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[whitespace] 'Y Tu Mamá También'
Photograph by Daniel Daza

Life in the Fast Lane: Gael Garcia Bernal can't get enough of Maribel Verdu in 'Y Tu Mamá También.'

Road Trip

'Y Tu Mamá También' looks at modern Mexico through a sexy lens

By Richard von Busack

WHO CAN LOOK at Mexico and believe that someday there will be peace there--that someday there will be justice? For too many years, the Mexican cinema reflected such hopelessness by being a cinema of straight escapism, melodrama or religious pathos. Out of this background comes Alfonso Cuarón's witty, peppery Y Tu Mamá También.

This film will sell itself; it's enormously sexy. But let's be plain: Y Tu Mamá También, which laments Mexico's political savagery, brutal class divisions and inane machismo that roadblock social progress, is the most revolutionary film to come out of Mexico since Luis Buñuel's Los Olvidados. Audiences have been prepped for a new and bold Mexican cinema by the success of the highly violent Amores Perros, but Y Tu Mamá También is a better-realized film.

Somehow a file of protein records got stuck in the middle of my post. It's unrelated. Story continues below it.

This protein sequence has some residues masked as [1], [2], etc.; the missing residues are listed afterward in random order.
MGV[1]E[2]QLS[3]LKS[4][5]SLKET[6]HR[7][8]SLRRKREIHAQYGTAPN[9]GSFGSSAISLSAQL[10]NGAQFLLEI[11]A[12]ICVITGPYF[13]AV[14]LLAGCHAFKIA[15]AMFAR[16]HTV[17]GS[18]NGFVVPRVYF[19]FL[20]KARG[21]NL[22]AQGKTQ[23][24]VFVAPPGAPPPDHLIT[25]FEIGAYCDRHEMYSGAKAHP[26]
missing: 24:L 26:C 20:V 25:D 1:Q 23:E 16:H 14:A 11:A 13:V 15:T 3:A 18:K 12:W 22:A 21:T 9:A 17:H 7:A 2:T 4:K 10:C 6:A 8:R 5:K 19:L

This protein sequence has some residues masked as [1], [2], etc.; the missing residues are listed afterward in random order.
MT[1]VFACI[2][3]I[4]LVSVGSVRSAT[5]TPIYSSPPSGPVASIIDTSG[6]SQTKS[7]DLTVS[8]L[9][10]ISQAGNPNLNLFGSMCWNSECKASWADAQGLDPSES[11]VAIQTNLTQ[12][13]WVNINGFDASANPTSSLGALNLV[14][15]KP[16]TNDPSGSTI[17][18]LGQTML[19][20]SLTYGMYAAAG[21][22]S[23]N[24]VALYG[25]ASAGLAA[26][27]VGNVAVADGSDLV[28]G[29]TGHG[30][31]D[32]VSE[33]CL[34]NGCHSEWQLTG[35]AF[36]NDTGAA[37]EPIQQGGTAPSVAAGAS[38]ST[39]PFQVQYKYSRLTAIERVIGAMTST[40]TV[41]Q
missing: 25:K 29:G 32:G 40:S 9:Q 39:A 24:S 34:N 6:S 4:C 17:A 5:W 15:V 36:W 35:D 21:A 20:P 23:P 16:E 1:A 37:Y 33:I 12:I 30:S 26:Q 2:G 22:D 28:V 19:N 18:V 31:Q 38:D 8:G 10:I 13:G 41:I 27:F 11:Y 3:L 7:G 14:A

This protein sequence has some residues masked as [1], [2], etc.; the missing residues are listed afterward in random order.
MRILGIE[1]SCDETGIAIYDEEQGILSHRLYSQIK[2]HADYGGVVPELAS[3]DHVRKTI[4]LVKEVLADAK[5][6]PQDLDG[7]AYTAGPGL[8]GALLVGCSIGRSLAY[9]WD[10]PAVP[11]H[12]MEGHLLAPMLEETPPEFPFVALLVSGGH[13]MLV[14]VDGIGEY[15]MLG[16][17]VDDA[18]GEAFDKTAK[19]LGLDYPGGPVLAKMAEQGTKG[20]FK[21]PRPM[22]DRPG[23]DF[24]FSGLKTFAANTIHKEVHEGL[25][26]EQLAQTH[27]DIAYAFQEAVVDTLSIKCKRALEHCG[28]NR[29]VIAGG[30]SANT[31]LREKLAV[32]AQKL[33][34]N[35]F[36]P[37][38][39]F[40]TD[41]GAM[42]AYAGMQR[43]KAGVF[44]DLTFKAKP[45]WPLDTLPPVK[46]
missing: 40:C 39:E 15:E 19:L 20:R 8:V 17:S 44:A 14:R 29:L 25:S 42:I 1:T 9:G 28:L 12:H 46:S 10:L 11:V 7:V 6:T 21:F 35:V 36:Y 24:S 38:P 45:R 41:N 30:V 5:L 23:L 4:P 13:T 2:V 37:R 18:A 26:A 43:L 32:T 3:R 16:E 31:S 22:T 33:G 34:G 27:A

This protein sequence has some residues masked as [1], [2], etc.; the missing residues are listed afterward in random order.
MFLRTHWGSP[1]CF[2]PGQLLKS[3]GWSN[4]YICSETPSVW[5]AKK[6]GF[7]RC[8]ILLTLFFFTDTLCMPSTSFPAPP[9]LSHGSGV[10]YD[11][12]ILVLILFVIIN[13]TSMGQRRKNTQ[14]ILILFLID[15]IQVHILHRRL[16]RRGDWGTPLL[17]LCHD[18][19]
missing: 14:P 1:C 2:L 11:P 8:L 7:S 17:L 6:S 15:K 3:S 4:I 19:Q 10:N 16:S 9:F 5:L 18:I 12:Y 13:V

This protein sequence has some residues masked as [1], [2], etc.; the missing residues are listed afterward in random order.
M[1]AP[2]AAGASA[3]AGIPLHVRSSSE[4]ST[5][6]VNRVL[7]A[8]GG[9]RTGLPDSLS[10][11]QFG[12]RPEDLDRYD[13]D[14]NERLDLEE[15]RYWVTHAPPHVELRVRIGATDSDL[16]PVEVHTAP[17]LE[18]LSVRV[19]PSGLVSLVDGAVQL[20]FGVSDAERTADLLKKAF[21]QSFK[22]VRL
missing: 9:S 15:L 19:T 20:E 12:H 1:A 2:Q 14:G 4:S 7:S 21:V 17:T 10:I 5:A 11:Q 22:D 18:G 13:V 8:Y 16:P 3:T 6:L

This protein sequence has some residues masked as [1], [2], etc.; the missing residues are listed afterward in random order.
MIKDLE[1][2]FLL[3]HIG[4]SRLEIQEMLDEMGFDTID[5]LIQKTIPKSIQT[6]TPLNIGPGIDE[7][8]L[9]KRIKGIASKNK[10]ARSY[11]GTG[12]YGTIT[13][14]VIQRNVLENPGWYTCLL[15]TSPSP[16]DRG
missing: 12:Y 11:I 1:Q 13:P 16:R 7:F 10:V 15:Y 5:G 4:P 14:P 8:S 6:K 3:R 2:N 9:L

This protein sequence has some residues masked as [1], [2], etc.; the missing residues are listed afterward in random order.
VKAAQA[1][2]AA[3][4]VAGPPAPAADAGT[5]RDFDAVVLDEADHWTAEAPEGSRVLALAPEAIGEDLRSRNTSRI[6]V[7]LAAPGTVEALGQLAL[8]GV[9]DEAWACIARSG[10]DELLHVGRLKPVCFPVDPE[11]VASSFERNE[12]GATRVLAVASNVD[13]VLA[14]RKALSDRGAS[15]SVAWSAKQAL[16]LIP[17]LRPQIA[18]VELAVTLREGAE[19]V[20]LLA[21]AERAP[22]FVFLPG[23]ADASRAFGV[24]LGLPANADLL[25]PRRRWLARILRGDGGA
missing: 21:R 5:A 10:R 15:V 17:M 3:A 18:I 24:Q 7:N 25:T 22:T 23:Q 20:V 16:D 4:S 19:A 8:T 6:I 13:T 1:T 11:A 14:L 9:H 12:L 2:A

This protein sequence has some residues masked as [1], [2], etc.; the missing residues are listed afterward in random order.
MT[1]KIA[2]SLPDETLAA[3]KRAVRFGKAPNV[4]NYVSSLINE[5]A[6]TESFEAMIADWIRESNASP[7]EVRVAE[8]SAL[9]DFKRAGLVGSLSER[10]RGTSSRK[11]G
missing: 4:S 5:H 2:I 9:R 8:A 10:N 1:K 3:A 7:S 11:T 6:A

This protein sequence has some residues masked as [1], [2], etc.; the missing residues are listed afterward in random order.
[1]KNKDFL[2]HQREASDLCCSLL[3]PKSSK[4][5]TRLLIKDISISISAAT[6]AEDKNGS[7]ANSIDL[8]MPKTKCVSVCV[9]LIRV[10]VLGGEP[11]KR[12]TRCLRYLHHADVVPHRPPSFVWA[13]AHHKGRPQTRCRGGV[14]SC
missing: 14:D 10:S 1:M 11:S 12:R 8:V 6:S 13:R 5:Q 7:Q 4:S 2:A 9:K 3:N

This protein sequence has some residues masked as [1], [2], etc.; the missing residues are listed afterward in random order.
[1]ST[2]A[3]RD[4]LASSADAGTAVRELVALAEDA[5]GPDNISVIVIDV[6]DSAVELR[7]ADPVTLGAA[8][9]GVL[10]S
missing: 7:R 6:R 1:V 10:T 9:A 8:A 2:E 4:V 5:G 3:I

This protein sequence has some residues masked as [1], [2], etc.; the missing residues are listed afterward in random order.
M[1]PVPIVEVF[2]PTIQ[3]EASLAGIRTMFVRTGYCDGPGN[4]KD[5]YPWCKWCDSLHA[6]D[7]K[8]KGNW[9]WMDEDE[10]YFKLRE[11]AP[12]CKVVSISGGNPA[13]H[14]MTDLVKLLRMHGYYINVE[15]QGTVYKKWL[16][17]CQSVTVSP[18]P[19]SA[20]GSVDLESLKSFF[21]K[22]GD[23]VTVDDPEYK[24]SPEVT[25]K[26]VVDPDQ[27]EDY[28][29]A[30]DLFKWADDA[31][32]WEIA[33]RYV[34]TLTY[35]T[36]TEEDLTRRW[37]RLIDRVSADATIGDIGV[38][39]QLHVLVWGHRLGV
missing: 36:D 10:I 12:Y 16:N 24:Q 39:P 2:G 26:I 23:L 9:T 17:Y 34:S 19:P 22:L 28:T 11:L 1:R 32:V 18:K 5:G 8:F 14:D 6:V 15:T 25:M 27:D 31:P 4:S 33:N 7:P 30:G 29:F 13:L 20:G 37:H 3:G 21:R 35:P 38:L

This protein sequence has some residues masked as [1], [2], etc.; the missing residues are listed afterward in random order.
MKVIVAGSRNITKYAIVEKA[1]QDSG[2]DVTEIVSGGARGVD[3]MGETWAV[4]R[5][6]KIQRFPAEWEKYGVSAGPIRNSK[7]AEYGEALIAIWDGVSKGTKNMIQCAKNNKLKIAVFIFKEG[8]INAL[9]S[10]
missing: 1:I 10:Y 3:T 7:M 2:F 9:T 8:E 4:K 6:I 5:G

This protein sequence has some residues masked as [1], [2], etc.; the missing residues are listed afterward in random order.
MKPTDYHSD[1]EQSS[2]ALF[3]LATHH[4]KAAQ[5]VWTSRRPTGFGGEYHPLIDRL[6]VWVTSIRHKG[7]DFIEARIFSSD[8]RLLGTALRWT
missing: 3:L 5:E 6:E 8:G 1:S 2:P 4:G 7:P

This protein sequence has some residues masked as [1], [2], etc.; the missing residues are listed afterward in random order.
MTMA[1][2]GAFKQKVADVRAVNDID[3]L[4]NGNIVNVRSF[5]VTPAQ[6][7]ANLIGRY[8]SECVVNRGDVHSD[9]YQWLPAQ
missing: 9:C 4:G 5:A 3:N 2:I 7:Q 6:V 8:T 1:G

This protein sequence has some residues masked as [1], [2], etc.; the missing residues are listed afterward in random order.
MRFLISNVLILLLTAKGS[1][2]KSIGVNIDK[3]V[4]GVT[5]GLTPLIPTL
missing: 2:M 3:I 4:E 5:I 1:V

All other things being equal, sex is a more precise artistic tool with which to take apart a closed-up society's lying and blindness. The shock of sex has a more dramatic effect on an audience than violence, too. As the Mexican film director Ismael Rodriguez noted 25 years ago, "Violence has become our daily bread. If one sees violence everywhere and if every situation, dramatic or comic, is taken to its ultimate extreme, it is natural that sensibilities should be transformed. The strong scenes of years past, instead of moving us, now appear saccharine." Or slapstick, as often as not.

Though people mourn when they say "sex sells," they forget that sex can sell something really worthwhile--and you're not likely to see anything so worthwhile this season as Y Tu Mamá También.